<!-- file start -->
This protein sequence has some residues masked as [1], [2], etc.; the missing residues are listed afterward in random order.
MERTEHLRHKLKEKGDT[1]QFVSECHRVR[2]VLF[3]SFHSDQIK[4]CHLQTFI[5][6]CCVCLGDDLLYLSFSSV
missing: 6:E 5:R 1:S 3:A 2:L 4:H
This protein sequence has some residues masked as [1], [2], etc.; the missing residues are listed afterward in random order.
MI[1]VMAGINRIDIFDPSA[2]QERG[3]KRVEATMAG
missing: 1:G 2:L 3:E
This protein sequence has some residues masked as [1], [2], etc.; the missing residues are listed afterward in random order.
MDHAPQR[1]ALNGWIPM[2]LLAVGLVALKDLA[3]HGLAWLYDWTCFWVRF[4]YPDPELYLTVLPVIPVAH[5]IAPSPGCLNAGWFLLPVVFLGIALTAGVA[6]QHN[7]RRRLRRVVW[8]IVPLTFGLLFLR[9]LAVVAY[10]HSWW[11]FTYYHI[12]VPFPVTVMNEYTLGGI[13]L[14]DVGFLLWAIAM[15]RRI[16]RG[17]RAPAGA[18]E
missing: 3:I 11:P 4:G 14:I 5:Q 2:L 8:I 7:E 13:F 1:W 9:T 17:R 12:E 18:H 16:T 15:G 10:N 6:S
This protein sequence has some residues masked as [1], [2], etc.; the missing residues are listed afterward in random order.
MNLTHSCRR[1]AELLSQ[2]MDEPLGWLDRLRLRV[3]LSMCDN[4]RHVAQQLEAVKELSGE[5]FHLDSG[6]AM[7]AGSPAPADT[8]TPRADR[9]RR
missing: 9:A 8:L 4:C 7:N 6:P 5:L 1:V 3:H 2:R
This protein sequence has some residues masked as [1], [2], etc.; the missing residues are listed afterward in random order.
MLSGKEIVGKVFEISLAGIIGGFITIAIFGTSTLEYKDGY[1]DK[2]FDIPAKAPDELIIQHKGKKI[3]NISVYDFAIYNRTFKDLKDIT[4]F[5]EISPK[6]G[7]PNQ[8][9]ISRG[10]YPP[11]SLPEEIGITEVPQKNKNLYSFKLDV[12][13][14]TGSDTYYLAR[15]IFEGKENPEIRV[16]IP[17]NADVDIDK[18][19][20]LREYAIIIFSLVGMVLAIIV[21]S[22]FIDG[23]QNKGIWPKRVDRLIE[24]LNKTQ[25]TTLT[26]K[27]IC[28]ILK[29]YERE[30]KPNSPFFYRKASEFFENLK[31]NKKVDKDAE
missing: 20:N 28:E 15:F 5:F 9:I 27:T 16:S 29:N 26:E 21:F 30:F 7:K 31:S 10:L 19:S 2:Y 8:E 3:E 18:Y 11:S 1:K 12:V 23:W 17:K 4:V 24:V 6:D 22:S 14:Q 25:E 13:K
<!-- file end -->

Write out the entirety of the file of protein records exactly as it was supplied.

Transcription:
This protein sequence has some residues masked as [1], [2], etc.; the missing residues are listed afterward in random order.
MERTEHLRHKLKEKGDT[1]QFVSECHRVR[2]VLF[3]SFHSDQIK[4]CHLQTFI[5][6]CCVCLGDDLLYLSFSSV
missing: 6:E 5:R 1:S 3:A 2:L 4:H
This protein sequence has some residues masked as [1], [2], etc.; the missing residues are listed afterward in random order.
MI[1]VMAGINRIDIFDPSA[2]QERG[3]KRVEATMAG
missing: 1:G 2:L 3:E
This protein sequence has some residues masked as [1], [2], etc.; the missing residues are listed afterward in random order.
MDHAPQR[1]ALNGWIPM[2]LLAVGLVALKDLA[3]HGLAWLYDWTCFWVRF[4]YPDPELYLTVLPVIPVAH[5]IAPSPGCLNAGWFLLPVVFLGIALTAGVA[6]QHN[7]RRRLRRVVW[8]IVPLTFGLLFLR[9]LAVVAY[10]HSWW[11]FTYYHI[12]VPFPVTVMNEYTLGGI[13]L[14]DVGFLLWAIAM[15]RRI[16]RG[17]RAPAGA[18]E
missing: 3:I 11:P 4:G 14:I 5:Q 2:L 8:I 7:E 13:F 1:W 9:T 17:R 12:E 18:H 16:T 15:G 10:N 6:S
This protein sequence has some residues masked as [1], [2], etc.; the missing residues are listed afterward in random order.
MNLTHSCRR[1]AELLSQ[2]MDEPLGWLDRLRLRV[3]LSMCDN[4]RHVAQQLEAVKELSGE[5]FHLDSG[6]AM[7]AGSPAPADT[8]TPRADR[9]RR
missing: 9:A 8:L 4:C 7:N 6:P 5:L 1:V 3:H 2:R
This protein sequence has some residues masked as [1], [2], etc.; the missing residues are listed afterward in random order.
MLSGKEIVGKVFEISLAGIIGGFITIAIFGTSTLEYKDGY[1]DK[2]FDIPAKAPDELIIQHKGKKI[3]NISVYDFAIYNRTFKDLKDIT[4]F[5]EISPK[6]G[7]PNQ[8][9]ISRG[10]YPP[11]SLPEEIGITEVPQKNKNLYSFKLDV[12][13][14]TGSDTYYLAR[15]IFEGKENPEIRV[16]IP[17]NADVDIDK[18][19][20]LREYAIIIFSLVGMVLAIIV[21]S[22]FIDG[23]QNKGIWPKRVDRLIE[24]LNKTQ[25]TTLT[26]K[27]IC[28]ILK[29]YERE[30]KPNSPFFYRKASEFFENLK[31]NKKVDKDAE
missing: 20:N 28:E 15:F 5:F 9:I 27:T 16:S 29:N 26:E 21:F 30:F 7:K 31:S 10:L 19:S 2:Y 8:E 3:E 18:Y 11:S 1:K 12:V 23:W 17:K 4:V 24:V 6:D 22:S 14:Q 25:E 13:K